I walked to find the meadow, to sink down into the grass, soak in the sun, and feel childhood pleasure. The grass was lush and brilliant green on this early autumn afternoon. The sky was a cloudless robin's egg blue, the type odes and songs are written about. Breaking up these jewel tones was an explosion of gold plumes softly swaying in the gentle breeze. Goldenrod, one of summer's last flowers.
I watched the bees alight on the blossoms, drinking the already honey-scented nectar. Animals and insects, attracted by the bright, showy plumes, drink the abundant nectar and collect the heavy pollen. Heavy pollen. Hear that? Goldenrod is not wind pollinated and even if it was, its pollen is too heavy and sticky. Poor goldenrod is always blamed for early fall allergy season but the real culprit is the plant that shares its bloom time with goldenrod: ragweed. Ragweed has the small greenish yellow flower heads and produces giant amounts of necessary tiny pollen to float in the wind. Fields ablaze with goldenrod do signal the coming of colder temperatures, but are not to blame for your sneezing.
To most goldenrod is considered a weed. Well, maybe not in Kentucky where it is the state flower or Delaware where it is the state herb (who knew there were state herbs?). The perennial with single woody, hairy stems grow from 3 to 7 feet tall. Its narrow, dark leaves alternate between jagged and smooth edges. It multiplies by sending root runners which take root and start to grow new plants. Strawberries do this too. This is why there are usually clumps of goldenrod together. The bright flowers bloom in late summer to early fall. Because it can crossbreed with other plants, there are more than 100 species of goldenrod. Goldenrod is noticeable both because of its fiery bloom and because it is a ruderal ( from Latin rūdus meaning rubble)species, meaning it easily grows in poor soil or disturbed soil. These are the first to colonize after a forest fire or take over an abandoned lot.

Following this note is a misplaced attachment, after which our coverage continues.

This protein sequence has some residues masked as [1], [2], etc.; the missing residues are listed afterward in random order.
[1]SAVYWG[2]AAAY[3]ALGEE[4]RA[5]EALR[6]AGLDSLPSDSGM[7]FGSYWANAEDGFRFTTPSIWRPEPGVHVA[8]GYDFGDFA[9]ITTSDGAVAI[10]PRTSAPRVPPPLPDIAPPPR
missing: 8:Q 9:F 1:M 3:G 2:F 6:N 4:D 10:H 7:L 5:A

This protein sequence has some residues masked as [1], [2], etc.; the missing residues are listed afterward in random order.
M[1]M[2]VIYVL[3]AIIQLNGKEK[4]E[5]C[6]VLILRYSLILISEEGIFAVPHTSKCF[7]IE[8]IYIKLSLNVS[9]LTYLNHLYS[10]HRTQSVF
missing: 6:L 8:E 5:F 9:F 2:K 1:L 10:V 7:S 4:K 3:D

Fun History of goldenrod:
- Thomas Edison experimented with goldenrod when he tried to find a naturally occurring substitute for rubber at the request of Henry Ford and Harvey Firestone. The rubber tree, which does not grow in the United States, provided the natural rubber used for tires up to that time and it was becoming increasingly expensive. Edison managed to get 12% rubber out of the plants. Henry Ford even made a Model T with tires made of goldenrod rubber and claimed the tires strong and long lasting. Eventually synthetic rubber was discovered.
- Goldenrod was one of the plants used for tea after English tea was boycotted following the Boston Tea Party (1773). They called it "Liberty tea." It was also used after the Civil War when English tea was difficult to obtain.
The vibrant yellow flowers have long been a source of dye. All parts of the plant are edible and all varietals are safe. Goldenrod is of the genus Solidago which means "to strengthen" or "to make whole." Beyond tea, it has long been used medicinally for respiratory and urinary tract issues and to help ease pain. Tinctures and tonics have also been made to utilize goldenrod's antibacterial properties both internally and externally. Use the flowers for garnish. Cook leaves much like spinach or use in soups and stews. Use both the flowers and leaves to make a sweet, delicate tea with bright herbal hints and a fennel-like scent. It tastes a bit like sweet hay. The healing and calming qualities of this tisane can also ease emotional pain.
Fresh Leaf Goldenrod Tea:
Chop leaves and flowers
Steep, covered @T in 1 cup of boiling water (or 1T dry)
for 20-30 minutes
Enjoy while Sting sings Fields of Gold.